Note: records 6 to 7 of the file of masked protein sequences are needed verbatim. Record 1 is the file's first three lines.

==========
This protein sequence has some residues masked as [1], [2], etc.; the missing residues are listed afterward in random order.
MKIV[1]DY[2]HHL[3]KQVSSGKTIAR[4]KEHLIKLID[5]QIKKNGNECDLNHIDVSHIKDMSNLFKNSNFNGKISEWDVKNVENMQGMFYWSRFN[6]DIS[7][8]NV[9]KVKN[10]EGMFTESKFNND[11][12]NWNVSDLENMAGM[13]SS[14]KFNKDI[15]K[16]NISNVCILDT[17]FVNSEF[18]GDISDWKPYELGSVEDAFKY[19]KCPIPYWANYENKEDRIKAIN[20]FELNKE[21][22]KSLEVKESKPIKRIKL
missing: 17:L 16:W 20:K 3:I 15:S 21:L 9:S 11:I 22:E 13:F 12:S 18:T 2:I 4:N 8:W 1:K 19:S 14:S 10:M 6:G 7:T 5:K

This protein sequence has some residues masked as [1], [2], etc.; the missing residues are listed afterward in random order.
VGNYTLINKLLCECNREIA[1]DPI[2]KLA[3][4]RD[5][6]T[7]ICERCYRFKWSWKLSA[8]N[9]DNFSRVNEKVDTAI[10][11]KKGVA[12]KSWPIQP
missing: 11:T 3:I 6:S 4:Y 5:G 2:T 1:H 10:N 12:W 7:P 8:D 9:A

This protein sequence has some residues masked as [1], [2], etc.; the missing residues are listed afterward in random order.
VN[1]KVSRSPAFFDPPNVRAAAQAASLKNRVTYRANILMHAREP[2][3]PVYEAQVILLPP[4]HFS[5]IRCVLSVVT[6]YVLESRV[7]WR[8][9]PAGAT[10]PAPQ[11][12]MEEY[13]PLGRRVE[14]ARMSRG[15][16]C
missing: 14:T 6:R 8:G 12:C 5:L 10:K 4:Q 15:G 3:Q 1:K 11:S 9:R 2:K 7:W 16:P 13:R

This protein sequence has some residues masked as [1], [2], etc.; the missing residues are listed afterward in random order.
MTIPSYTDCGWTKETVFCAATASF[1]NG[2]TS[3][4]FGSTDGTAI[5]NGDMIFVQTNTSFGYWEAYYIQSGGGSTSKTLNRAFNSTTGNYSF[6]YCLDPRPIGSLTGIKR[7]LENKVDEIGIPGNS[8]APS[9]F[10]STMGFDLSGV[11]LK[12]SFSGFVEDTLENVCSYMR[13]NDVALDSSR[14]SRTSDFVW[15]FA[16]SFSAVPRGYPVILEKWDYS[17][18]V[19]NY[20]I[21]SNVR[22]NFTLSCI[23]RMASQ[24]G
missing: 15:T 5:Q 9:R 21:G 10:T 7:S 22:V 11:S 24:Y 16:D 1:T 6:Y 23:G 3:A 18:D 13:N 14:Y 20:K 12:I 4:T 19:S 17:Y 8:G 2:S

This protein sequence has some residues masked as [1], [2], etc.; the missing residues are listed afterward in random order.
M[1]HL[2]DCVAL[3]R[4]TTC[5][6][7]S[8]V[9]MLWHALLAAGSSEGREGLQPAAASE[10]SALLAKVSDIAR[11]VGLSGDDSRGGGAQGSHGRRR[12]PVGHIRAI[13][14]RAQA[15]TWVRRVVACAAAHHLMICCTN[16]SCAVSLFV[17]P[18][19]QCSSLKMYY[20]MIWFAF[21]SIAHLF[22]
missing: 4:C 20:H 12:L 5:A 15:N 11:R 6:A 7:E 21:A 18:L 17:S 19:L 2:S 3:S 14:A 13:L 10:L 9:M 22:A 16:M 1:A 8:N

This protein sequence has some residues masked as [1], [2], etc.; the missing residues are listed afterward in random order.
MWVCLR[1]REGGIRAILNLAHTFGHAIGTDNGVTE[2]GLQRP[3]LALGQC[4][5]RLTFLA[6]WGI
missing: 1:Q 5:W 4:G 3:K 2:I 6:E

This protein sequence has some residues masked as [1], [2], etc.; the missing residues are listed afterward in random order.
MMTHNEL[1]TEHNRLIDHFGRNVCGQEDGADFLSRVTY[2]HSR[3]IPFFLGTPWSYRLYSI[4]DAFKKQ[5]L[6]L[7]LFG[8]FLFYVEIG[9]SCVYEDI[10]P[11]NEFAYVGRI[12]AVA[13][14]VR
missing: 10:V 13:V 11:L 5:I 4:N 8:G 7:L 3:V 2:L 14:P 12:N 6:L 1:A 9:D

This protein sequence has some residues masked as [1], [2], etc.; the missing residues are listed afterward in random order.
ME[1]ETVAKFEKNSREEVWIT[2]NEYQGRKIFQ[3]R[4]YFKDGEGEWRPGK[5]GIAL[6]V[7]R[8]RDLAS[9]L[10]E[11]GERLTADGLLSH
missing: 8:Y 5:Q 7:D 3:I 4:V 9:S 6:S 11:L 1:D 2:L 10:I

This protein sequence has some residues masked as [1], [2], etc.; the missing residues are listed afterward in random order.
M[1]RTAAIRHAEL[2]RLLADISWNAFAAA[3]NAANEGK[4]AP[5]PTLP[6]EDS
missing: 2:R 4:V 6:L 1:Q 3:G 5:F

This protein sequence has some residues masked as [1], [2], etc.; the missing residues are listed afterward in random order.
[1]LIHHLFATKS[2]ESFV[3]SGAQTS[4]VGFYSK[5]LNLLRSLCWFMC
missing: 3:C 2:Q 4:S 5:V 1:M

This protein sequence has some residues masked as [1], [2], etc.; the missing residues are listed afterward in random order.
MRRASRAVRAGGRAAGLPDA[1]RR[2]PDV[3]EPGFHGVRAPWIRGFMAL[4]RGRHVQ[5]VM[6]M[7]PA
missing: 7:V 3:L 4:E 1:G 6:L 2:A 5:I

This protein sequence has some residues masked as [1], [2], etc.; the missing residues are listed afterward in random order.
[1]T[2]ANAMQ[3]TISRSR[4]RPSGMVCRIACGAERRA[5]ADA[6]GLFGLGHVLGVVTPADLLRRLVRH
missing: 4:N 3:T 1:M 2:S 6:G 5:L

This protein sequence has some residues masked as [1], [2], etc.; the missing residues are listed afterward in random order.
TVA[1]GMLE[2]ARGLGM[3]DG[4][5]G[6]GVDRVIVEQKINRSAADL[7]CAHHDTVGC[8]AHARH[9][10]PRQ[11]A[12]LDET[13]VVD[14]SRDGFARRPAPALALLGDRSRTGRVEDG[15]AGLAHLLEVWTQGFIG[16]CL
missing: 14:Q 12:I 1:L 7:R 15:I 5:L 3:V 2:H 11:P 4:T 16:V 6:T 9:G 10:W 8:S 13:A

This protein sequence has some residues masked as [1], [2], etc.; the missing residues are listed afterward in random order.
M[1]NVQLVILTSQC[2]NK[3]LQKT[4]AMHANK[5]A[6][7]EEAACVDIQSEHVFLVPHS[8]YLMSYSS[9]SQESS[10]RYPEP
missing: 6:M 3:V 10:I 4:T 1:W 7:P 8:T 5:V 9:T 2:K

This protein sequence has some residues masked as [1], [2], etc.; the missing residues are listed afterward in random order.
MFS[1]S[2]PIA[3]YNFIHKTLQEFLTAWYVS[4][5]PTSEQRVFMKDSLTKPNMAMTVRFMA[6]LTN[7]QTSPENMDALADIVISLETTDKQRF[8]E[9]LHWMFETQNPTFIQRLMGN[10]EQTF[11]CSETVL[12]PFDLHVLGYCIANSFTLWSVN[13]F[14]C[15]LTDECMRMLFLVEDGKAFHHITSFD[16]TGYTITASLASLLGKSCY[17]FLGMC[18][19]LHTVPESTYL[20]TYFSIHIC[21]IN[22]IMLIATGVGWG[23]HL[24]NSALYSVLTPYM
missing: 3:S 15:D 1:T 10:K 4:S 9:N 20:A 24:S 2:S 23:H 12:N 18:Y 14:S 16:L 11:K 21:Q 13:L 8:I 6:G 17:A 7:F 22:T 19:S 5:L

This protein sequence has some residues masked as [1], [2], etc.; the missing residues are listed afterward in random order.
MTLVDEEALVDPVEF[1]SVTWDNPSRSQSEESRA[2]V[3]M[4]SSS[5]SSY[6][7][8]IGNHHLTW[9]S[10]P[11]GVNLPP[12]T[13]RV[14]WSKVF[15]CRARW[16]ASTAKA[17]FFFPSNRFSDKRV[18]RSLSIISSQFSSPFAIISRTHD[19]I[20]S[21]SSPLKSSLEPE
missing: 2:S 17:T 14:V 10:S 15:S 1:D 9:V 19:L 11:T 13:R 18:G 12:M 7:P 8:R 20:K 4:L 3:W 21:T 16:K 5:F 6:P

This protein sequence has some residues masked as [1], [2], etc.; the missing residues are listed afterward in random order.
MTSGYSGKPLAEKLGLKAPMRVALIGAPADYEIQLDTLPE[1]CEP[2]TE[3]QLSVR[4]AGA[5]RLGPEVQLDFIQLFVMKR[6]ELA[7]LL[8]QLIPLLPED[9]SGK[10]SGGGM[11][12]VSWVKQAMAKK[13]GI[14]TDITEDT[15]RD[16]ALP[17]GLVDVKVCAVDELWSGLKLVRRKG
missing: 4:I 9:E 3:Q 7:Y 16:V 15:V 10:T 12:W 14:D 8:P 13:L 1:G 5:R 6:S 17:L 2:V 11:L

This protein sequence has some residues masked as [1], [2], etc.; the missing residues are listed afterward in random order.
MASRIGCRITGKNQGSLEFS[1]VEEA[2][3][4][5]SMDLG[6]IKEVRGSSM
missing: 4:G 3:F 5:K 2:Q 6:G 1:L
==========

This protein sequence has some residues masked as [1], [2], etc.; the missing residues are listed afterward in random order.
MWVCLR[1]REGGIRAILNLAHTFGHAIGTDNGVTE[2]GLQRP[3]LALGQC[4][5]RLTFLA[6]WGI
missing: 1:Q 5:W 4:G 3:K 2:I 6:E

This protein sequence has some residues masked as [1], [2], etc.; the missing residues are listed afterward in random order.
MMTHNEL[1]TEHNRLIDHFGRNVCGQEDGADFLSRVTY[2]HSR[3]IPFFLGTPWSYRLYSI[4]DAFKKQ[5]L[6]L[7]LFG[8]FLFYVEIG[9]SCVYEDI[10]P[11]NEFAYVGRI[12]AVA[13][14]VR
missing: 10:V 13:V 11:L 5:I 4:N 8:G 7:L 3:V 2:L 14:P 12:N 6:L 1:A 9:D